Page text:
I received my B.A. from Carleton College in 2004 and spent the next year as a Thomas J. Watson Fellow following the migration of Hudsonian Godwits from their breeding areas in Arctic Canada to their non-breeding sites at the southern tip of South America. In 2007, I began a PhD with John Fitzpatrick at Cornell University in the Department of Ecology and Evolutionary Biology and the Cornell Lab of Ornithology. My dissertation work, completed in fall 2012, investigated how global climate change was differentially impacting two separate breeding populations of Hudsonian Godwits.
From 2012 to 2015, I was a post-doctoral researcher in the Conservation Ecology Group at the University of Groningen in The Netherlands with shorebird guru, Dr. Theunis Piersma. While in The Netherlands, I worked to understand how Black-tailed Godwit migrations and breeding biology were being affected by both global climate change and agricultural intensification.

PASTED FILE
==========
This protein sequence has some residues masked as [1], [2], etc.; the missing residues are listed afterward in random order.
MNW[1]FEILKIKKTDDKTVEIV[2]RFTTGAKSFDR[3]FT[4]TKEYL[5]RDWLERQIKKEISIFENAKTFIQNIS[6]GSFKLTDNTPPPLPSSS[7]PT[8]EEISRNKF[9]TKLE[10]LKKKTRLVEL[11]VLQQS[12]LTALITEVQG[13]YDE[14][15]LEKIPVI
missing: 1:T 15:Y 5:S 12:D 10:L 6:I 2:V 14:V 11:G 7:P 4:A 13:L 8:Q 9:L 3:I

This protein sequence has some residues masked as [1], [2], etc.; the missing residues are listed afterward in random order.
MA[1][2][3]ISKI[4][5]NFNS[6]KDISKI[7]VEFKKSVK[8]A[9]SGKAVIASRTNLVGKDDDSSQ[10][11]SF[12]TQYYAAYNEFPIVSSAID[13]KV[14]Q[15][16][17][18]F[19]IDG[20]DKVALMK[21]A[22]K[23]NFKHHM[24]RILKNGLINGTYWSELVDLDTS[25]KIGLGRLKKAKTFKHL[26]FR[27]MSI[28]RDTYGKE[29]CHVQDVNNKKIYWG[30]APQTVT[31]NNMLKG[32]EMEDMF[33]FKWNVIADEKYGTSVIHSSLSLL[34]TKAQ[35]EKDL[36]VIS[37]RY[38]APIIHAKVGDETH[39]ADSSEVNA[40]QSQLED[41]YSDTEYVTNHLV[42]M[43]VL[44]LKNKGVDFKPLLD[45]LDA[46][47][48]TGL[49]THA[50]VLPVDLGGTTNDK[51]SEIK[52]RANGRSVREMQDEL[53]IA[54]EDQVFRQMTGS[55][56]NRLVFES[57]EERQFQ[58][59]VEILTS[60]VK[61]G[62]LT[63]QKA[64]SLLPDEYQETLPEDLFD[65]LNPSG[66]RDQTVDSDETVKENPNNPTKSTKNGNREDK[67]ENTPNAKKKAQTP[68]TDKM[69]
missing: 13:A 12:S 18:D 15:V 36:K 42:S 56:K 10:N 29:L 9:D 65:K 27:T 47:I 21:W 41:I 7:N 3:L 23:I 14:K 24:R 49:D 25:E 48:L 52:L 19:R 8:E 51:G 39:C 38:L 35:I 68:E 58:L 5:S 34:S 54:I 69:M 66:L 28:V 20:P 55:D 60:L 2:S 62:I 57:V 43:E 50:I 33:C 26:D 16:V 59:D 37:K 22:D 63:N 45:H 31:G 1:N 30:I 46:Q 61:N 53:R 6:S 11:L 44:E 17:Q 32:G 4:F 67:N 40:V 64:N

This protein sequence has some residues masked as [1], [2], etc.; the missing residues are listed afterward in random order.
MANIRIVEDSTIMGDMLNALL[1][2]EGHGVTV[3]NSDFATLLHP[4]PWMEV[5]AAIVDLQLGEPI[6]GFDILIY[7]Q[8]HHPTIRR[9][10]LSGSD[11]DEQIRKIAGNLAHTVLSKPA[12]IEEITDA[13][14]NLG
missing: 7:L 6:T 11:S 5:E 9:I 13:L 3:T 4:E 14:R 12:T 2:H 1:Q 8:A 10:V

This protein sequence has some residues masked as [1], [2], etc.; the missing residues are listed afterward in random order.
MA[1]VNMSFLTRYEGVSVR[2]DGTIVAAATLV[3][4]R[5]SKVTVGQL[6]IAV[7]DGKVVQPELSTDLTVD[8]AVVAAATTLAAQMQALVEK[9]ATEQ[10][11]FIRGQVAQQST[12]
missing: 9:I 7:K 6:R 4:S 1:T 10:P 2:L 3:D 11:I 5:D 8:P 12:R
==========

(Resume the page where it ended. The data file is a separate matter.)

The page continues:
In November 2015, I began a new post-doctoral position in the Division of Biological Sciences at the University of Montana with Dr. Zachary Cheviron. In Montana I have been working on two projects: 1) examining the adaptations of Black-tailed Godwits to high altitude migration, and 2) determining how populations of Deer Mice are regulated in extreme environments.
Starting in January 2019, I will be an assistant professor in the Department of Biological Sciences at the University of South Carolina. Stay tuned for more research on Hudsonian Godwits, Whimbrels, and the wonders of shorebird migration!